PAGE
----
We're delighted to have a strong population of strange-tailed tyrants at the reserve. So much so that we've adopted these beautiful and endangered birds as the symbol of the Trust
The growing diversity of the animals of Reserva Don Luis is a fresh source of delight every time we return. We don't play favourites, but it's impossible not to engage more with some of our more conspicuous guests. One of these is the strange-tailed tyrant. The male is stoic in his tolerance of one of nature's strangest - and it would seem least practical - adaptations. He's willing to suffer to be beautiful, and somehow manages to fly with tail feathers that were surely designed for a bird three times his size.
We love his perseverance; his resolution to succeed against challenge, and his ability to prove that anything is possible. He's appearing in growing numbers on the Reserva Do Luis, and his success has become an allegory for, and a symbol of, our own.
When we started the process of updating and redesigning our website, we wanted to adopt an image that symbolised our aims and our challenges. This brave little flycatcher, with his indomitable character, was the perfect choice.
The logo is a stylised profile of a male tyrant, silhouetted against the sunrise. We coloured the sun the blue of the Argentinian flag in honour of this country's beauty, its climate and the breathtaking span of magnificent animals that it nurtures.
Our bat team is conducting bat research both in the Ibera Marshes and in other provinces. We are especially concentrating on Misiones at the moment where we find the largest bat in Argentina, Chrotopterus auriitus and Myotis ruber, two species that we are researching.
The Strange-Tailed Tyrant lives up to its name as it has a tail twice the length of its body and is quite unusual looking. The male has a featherless throat which turns bright red during the breeding season. Sexual dimorphism is apparent with the female coloured in shades of brown and less striking. She also has a long tail but it is a lot less cumbersome.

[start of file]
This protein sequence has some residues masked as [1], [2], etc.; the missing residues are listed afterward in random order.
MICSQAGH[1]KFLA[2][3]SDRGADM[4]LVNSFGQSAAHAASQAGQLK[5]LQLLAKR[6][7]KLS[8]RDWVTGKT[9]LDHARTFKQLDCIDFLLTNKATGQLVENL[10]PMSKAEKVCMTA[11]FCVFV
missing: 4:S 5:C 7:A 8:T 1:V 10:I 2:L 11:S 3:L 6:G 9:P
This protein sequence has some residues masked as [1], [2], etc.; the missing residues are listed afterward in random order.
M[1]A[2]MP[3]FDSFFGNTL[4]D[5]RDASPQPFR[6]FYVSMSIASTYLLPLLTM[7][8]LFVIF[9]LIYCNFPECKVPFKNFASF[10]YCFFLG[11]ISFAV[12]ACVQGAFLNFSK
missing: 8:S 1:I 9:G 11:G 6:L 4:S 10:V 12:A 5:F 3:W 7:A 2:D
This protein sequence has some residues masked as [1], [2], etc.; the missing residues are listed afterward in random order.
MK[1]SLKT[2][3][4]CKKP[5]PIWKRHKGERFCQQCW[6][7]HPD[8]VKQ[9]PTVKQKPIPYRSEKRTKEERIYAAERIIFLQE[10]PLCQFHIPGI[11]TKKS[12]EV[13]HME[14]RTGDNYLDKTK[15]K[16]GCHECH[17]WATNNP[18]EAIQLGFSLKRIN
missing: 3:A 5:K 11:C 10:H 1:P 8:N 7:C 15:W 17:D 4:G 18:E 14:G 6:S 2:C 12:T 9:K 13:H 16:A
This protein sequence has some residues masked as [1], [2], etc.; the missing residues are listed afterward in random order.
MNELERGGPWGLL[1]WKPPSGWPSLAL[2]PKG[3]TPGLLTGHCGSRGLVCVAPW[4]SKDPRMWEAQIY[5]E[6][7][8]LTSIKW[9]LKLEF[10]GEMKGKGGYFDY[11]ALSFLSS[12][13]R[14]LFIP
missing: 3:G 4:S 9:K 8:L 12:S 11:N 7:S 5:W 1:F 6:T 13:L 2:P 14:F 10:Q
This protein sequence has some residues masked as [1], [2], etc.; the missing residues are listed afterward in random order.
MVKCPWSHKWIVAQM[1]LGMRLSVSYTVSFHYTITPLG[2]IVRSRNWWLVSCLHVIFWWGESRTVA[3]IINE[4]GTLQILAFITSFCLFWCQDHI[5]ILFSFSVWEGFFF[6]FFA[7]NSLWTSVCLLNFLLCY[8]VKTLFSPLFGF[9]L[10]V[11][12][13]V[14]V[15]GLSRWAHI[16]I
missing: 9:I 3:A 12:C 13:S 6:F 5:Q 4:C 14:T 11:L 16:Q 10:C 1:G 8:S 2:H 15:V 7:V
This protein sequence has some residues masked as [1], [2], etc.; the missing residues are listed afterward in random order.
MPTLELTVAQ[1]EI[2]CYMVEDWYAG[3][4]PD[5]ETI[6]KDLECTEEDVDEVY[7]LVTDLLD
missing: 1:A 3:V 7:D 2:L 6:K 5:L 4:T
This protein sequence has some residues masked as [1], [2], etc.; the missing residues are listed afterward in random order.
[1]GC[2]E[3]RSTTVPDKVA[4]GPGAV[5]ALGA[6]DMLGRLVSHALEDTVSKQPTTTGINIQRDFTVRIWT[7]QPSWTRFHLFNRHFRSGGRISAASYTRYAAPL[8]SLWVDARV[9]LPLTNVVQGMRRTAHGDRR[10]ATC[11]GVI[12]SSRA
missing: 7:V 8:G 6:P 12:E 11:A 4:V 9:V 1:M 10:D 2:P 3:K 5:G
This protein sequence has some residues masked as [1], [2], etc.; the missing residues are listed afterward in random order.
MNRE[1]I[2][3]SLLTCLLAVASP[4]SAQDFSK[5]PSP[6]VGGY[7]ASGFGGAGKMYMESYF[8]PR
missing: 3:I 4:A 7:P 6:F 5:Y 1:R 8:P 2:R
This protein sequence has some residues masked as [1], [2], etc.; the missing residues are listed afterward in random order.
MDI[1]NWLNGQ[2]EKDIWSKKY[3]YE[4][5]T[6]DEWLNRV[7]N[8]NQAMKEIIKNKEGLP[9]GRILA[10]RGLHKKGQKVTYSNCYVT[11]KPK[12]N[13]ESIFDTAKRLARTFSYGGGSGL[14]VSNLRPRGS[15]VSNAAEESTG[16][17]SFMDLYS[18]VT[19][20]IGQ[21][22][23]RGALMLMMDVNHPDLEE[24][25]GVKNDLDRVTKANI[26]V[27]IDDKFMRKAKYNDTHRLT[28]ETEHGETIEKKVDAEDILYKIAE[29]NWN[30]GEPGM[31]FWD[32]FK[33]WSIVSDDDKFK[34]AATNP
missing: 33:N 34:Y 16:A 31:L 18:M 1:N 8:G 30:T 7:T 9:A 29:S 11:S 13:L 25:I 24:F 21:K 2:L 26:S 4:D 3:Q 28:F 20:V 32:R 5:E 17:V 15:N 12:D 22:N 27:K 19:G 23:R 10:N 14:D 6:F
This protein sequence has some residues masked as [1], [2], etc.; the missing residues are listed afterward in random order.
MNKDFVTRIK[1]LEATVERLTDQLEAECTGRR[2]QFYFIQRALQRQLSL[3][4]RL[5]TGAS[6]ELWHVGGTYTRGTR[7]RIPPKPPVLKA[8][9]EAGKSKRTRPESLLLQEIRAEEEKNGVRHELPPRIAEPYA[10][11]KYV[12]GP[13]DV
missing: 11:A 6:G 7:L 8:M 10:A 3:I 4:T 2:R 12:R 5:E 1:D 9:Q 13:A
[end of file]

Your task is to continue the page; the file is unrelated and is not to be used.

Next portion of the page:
Female Strange-tailed Tyrant
The Strange tailed Tyrant has a small range and appears to be resident in small pockets. The range is from Southern Paraguay to NE Argentina with the largest population being in the Esteros del Ibera where it can be locally common. There are also a few pockets left in Brazil and Uruguay.
We are delighted that we now have a reasonable sized population of these birds at Reserva Don Luis, and whilst it can be transient, they are breeding here very successfully. Our conditions here are perfect for this species and we manage our land to accommodate them. After our devastating fire of 2012 they are back in force in 2014.
Their habitat is wet grasslands near marshes and they require tall grass of up to 1.5m for breeding. Their staple diet is invertebrates. Although they can coexist with cattle, problems occur when grass is routinely burnt as a management technique. They are also intolerant of fertilizers and pesticides. They are listed as Vulnerable on the IUCN redlist and appear in appendix 1 of CITES. Threats are habitat loss due to afforestation, rice fields and to a lesser extent, cattle ranching.
They are known as Yetepá de Collar in Argentina.
Juvenile Strange-tailed Tyrant